Every Cinema is a curatorial project that unfolds in two parts. The first part, Every Cinema / Films took place in May 2021 when we launched a series of online screenings implementing film practices that recognise the moving image as a tool for engagement, solidarity, and change. The second part, Every Cinema / Texts is a collection of original and republished texts by writers who are involved in film and audiovisual media, examines how the processes of creation, motherhood, eroticism, and desire can develop beyond these media.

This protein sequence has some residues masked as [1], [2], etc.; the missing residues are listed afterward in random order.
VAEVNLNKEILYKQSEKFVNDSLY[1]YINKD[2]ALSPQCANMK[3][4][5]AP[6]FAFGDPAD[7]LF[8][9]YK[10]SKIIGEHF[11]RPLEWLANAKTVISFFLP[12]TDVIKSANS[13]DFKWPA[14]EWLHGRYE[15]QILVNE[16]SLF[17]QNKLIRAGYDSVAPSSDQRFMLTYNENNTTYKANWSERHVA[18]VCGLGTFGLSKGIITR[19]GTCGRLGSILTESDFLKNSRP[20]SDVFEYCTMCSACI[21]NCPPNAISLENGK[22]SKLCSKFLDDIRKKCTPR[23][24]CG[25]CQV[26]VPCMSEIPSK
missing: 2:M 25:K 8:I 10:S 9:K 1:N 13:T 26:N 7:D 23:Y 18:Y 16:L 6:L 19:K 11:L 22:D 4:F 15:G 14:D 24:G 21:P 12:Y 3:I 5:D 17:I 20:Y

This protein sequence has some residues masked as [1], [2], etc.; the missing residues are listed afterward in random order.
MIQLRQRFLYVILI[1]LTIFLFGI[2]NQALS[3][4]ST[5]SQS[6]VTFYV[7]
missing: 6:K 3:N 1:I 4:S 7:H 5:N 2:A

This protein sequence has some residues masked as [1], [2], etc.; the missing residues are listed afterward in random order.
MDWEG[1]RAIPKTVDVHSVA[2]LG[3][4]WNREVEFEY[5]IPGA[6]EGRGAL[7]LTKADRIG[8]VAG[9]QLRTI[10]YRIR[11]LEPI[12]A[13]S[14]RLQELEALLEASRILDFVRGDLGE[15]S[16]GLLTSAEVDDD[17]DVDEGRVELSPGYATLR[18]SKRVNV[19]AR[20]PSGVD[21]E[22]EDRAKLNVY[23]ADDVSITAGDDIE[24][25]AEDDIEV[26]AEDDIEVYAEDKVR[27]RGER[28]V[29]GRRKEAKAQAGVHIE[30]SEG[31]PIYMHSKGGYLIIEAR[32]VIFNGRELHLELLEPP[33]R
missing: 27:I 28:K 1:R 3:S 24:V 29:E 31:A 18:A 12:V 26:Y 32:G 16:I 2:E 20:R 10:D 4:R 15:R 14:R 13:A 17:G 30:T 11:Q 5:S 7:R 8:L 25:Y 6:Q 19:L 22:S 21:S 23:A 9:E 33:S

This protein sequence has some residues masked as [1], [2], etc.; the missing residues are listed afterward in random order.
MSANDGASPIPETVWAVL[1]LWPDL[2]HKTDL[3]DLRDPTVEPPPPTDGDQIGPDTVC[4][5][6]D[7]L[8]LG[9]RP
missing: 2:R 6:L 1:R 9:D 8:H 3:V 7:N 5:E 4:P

Every Cinema/Texts is an attempt to broaden the dialogue around the political context of contemporary film practices through a feminist perspective. It highlights the distinction between ethics and aesthetics, and the perils in interpreting feminism and politics as genres and categories in lieu of practice. Whereas numerous pleas for gender equality have been made to film festivals – and a short attention wave was directed to films where female characters hold a central place – there is still the need to formulate new working terms and conditions, as well as to propose new, hybrid production, curatorial and educational models in the field. Every Cinema is a tool for investigating the potential of the moving image to become a practice of social organization, a feminist multidirectional transmission of experience, and a collective form of thought and action. It proposes a mode to produce personal and political experiences for the reconfiguration of the ecosystem of the moving image, as well as an introduction to feminist film practices; it aspires to contribute to the revision of the production framework and affect the choice of subject matter in future filmmaking. The publication’s methodology employs documentation and artistic expression as a means of autotheory, balancing between creative and deeply personal writing. Five authors and a film club researching the moving image make use of the written word to narrate personal stories about their bodies, motherhood, sexuality, creativity and collectivity.